Singapore’s reputation as a global hub highlights its links to major shipping and aviation routes throughout history. The various means of domestic transport are shown through travel posters, brochures, postcards and personal artefacts.
Look out for several artefacts in this section – one is a donated trishaw by an American who painstakingly restored it.
A series of black and white photographs are also on display showcasing what visitors would have seen when they disembarked from the ship in the 19th century before the advent of air travel.
Scenes of congestion and chaos would have greeted foreign visitors. The sounds of rickshaws and motor vehicles can be heard with sound clips being projected from the overhead domes.
The pictures showing these scenes were captured by National Geographic’s photojournalist Maynard Owen Williams. He was the first National Geographic foreign correspondent and pioneered the field of travel photography.
4. Hotels in Singapore: Past & Present
There are various accommodation offerings that have been prominent both past and present.
Raffles Hotel, for instance, is the “grand dame” that is featured in the section. Its iconic doorman uniform still in use today, represents interesting stories, reflecting the microcosm of society both its desires and divisions.
The uniform was designed in a military style and the Sikhs were a part of the British military, hence helming the role of the guardian of the hotel.
In a story, a shoestring traveller from the UK was trying to locate a poet at the hotel but was turned away by the “imposing figure in a turban and sash”.
5. Hawker Life & Menus of the Past
Singapore’s love for food cannot be overstated.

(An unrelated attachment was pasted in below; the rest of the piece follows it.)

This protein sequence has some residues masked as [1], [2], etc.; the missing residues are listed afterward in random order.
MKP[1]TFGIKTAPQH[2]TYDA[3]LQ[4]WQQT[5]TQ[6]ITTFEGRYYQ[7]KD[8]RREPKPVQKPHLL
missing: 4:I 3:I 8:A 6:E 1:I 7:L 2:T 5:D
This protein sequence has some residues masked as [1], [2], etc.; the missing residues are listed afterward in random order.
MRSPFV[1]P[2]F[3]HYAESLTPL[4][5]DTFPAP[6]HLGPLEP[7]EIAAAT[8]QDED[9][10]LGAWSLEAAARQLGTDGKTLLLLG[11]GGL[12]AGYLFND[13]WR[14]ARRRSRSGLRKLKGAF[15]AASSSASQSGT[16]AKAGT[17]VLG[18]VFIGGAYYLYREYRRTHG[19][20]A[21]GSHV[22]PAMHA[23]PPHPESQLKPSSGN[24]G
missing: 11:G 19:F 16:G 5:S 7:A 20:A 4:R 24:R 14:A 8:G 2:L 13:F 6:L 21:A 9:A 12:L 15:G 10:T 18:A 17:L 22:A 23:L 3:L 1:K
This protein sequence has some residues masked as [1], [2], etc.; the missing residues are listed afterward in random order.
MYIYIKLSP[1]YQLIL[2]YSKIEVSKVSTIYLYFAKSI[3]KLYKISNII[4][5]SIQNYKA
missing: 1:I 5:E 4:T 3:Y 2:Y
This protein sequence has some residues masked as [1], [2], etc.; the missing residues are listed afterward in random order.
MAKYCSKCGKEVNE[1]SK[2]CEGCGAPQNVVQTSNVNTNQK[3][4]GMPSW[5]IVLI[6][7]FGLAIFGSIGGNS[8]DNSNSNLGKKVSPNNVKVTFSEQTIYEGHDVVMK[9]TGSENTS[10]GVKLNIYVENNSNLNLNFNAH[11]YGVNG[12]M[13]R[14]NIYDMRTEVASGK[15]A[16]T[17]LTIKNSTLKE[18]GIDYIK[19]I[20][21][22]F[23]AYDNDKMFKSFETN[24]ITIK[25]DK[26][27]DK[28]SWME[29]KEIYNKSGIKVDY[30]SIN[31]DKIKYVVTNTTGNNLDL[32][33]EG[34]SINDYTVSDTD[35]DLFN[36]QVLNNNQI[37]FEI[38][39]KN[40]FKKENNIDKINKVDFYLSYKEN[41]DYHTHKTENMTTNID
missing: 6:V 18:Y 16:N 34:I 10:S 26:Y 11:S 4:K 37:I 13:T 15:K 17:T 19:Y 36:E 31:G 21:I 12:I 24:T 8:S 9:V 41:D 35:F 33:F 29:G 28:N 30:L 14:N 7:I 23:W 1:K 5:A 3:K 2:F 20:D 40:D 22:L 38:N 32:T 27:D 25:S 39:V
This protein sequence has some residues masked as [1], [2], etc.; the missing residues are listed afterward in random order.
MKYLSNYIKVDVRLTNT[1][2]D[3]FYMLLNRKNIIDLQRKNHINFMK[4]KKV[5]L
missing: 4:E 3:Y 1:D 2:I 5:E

The Eating Out section captures the wide range of food options, culturally diverse yet cosmopolitan nature and the evolution of hawker culture.
Visitors will see a range of kitchen utensils and tools used by hawkers over the years.
One can also reminisce through the familiar menus displayed and even browse through the pages using an electronic touch screen.
Iconic restaurants like A&W was one of the first fast food chain to open in Singapore! Other F&B brands represented include Billy Bombers and Shashlik.
6. Remember John Little, the Neptune & Zouk?
The fourth section will showcase attractions, entertainment and shopping offerings. This would definitely bring back memories for many of us.
Remember how the Singapore Zoo used to look? Did you used to hang out at Zouk? Or have you shopped at John Little?
See marketing posters, postcards that would blast you to the past as they highlight Singapore’s visual icons of sights and entertainment experiences.
The neon-lit signs of the Neptune and Zouk would definitely get friends and family recounting their memories at the clubs.
7. Disco Pop-Up Room, Travel Lounge & Hotel Room
Last but not least, there are the pop-up rooms inspired by the exhibition.
The disco pop-up room is a must-try! Designed like a retro disco room, this Disco Room will teach you three dance tutorials.
Simply scan in your heritage ID to have the video of yourself dancing sent to your email address.
Experience Now Boarding: Experiencing Singapore through Travel, 1800s – 2000s at National Museum of Singapore
Now Boarding: Experiencing Singapore through Travel, 1800s – 2000s opens 27 May and will run till November 2023.
Families with young children, don’t forget to pick up the exhibition’s fun travel explorer’s guide.
While at National Museum of Singapore, you may also wish to try out the LKY100 digital trails.